freQ(*)Oddio "Embracing the cards I was dealt" Subscriber

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    i will give my recommendation for the $1K range, there is a clear audio concept on the auction now for 875, new VPI scout JRs are 1199, sota makes a table now under 1k, the best in the business are now offering affordable lifetime tables. You are shopping at a good time. Entry price tables from VPI, SOTA, CLEARAUDIO, rega rp2 would be better then the hanpin models, you will be seeing these names all over the turntable forum in a good way.
     

     

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  17. freQ(*)Oddio

    freQ(*)Oddio "Embracing the cards I was dealt" Subscriber

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    You will not read about TEAC in a good way in any forum except the tape thread, or their new high end components, their turntables are horrible, except for maybe 5 out of every 100, they sell ok because audiophiles dont buy them,
     
  18. KentTeffeteller

    KentTeffeteller Gimpus Stereophilus!

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    And many of these turntables are also not very well suited to the needs of quite a few vinylphiles either. And too high maintenance, too delicate, or don't meet the needs of average music lovers either. SOTA, VPI, or ClearAudio I don't recommend to people who are not somewhat experienced in vinyl playback.And it's care and feeding. People who know their way around turntables and tonearms, they can be good options. Regas can be recommended but with caveats. I do like their tonearm for the price. Some people want and need a good, well built, no fuss turntable so they can listen to their music without fuss or frippery. And don't want to have to spend extra for things like pitch accuracy (Regas for pitch sensitive people, you have to often buy a GrooveTracer subplatter at minimum to be able to listen to any Piano record or Guitar solo record with held chords without hearing the Rega wavering). If we could get something akin to the best Hanpin models (their features serve many well) with better build quality and engineering, and tonearms better made, then we'd have a more viable option many music lovers could benefit from, and many who want convenient.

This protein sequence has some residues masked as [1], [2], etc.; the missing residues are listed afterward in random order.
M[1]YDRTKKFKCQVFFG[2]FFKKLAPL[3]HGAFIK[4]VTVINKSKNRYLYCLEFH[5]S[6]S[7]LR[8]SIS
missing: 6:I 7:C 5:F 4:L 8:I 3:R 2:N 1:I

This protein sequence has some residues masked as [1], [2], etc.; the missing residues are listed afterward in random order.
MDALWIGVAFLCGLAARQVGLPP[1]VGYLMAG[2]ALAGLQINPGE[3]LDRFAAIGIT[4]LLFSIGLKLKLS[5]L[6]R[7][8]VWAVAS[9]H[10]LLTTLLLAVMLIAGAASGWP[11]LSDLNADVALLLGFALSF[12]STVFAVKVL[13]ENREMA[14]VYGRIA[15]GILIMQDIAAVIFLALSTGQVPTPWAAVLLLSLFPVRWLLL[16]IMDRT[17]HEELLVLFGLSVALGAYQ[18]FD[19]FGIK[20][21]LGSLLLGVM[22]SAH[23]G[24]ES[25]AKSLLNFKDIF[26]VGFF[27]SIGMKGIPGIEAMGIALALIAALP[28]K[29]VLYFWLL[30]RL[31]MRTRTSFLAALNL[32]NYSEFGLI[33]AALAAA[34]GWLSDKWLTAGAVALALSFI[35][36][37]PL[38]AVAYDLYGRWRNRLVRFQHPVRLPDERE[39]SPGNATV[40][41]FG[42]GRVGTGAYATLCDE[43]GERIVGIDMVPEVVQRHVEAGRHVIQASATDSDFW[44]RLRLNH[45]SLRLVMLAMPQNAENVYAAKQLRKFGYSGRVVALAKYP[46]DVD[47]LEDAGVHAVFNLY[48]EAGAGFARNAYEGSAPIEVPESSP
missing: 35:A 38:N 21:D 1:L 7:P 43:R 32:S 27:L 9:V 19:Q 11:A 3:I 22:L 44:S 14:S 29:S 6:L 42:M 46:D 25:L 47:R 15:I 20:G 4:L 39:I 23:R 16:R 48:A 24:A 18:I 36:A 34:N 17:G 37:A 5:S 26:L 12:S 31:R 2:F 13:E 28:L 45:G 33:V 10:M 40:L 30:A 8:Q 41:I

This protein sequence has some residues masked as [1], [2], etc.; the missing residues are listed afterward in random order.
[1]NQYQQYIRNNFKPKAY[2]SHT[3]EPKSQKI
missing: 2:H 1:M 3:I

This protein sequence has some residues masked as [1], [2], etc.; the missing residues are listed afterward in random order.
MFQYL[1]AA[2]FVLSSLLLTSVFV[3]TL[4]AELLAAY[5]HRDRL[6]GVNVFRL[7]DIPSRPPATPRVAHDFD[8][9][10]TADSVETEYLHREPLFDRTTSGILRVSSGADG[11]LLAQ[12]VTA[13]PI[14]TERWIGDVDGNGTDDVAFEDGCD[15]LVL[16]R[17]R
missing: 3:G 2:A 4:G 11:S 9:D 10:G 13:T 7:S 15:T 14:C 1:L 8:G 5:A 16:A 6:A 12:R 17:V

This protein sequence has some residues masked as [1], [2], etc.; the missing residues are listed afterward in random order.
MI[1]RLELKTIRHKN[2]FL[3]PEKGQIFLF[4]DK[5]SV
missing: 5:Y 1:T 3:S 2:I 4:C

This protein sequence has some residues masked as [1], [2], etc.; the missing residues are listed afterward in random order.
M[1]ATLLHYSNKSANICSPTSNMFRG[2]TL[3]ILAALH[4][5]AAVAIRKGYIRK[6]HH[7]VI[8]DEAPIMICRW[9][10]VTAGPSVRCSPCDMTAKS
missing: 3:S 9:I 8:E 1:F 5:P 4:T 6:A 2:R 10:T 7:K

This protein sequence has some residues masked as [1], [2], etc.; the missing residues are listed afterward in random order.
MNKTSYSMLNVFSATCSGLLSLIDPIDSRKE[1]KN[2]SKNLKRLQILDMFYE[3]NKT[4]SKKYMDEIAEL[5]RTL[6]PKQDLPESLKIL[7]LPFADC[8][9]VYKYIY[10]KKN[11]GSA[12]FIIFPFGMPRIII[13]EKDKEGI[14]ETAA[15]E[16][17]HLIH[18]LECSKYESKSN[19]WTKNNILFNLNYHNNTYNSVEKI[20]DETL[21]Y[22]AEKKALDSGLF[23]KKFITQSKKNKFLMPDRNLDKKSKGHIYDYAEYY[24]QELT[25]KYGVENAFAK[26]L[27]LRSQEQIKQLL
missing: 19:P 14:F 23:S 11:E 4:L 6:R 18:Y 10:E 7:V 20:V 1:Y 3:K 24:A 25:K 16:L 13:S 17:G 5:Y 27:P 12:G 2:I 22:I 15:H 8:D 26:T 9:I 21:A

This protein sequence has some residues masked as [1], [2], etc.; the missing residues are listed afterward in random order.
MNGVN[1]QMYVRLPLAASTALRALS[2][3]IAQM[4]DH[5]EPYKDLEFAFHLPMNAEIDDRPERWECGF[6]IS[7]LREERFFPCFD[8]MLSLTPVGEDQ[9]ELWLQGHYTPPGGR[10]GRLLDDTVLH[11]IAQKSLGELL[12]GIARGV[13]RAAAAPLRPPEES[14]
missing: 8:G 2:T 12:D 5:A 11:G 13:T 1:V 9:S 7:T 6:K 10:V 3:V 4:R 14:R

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  19. jrtrent

    jrtrent AK Subscriber Subscriber

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    Sounds like they gave you some practical advice, "They told me point-blank that their advice is to return my table and purchase a competitor’s." You mentioned Amazon, so are you one of those hobbyists left with no local dealer where you can handle and audition some options? How did your warranty service go with the Pro-Ject turntable you mentioned in another thread? I'm assuming not well since you bought the Teac. I bought a Rega RP3 a couple years ago and am quite satisfied with its performance and sound quality, but I was able to buy it after auditioning options at a local shop and borrowing a floor sample to try at home first. A friend of mine has used his Rega P1 for 10 years and is still convinced it's all the turntable anyone really needs. Best wishes on finding something that works well for you--sounds like you've had more than your fair share of frustration.
     
  20. N8Nagel

    N8Nagel AK Subscriber Subscriber

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    For the price, I'd keep an eyeball out for a used Technics SL-1200 Mk2 that hasn't been DJ'd to death, or better yet a similar but semi-auto or auto version that's lived its life in someone's home.

    I too fell into the trap of thinking that a DJ table couldn't be that good, but ended up falling into a thread here on the SL-1200 one day while I was stuck in a hospital waiting room with nothing to entertain me but my phone. Found an underpriced SL-1650 on my local Craig's at the same time, and was astonished how easy it was to work on compared to the Duals I'd been fighting with, and maybe my ears are tin, but I can't see that it gives up much sonically either. Honestly my 1650 could easily replace my 1229Q with few regrets save that I like having a table around that can play 78s should I want to do so.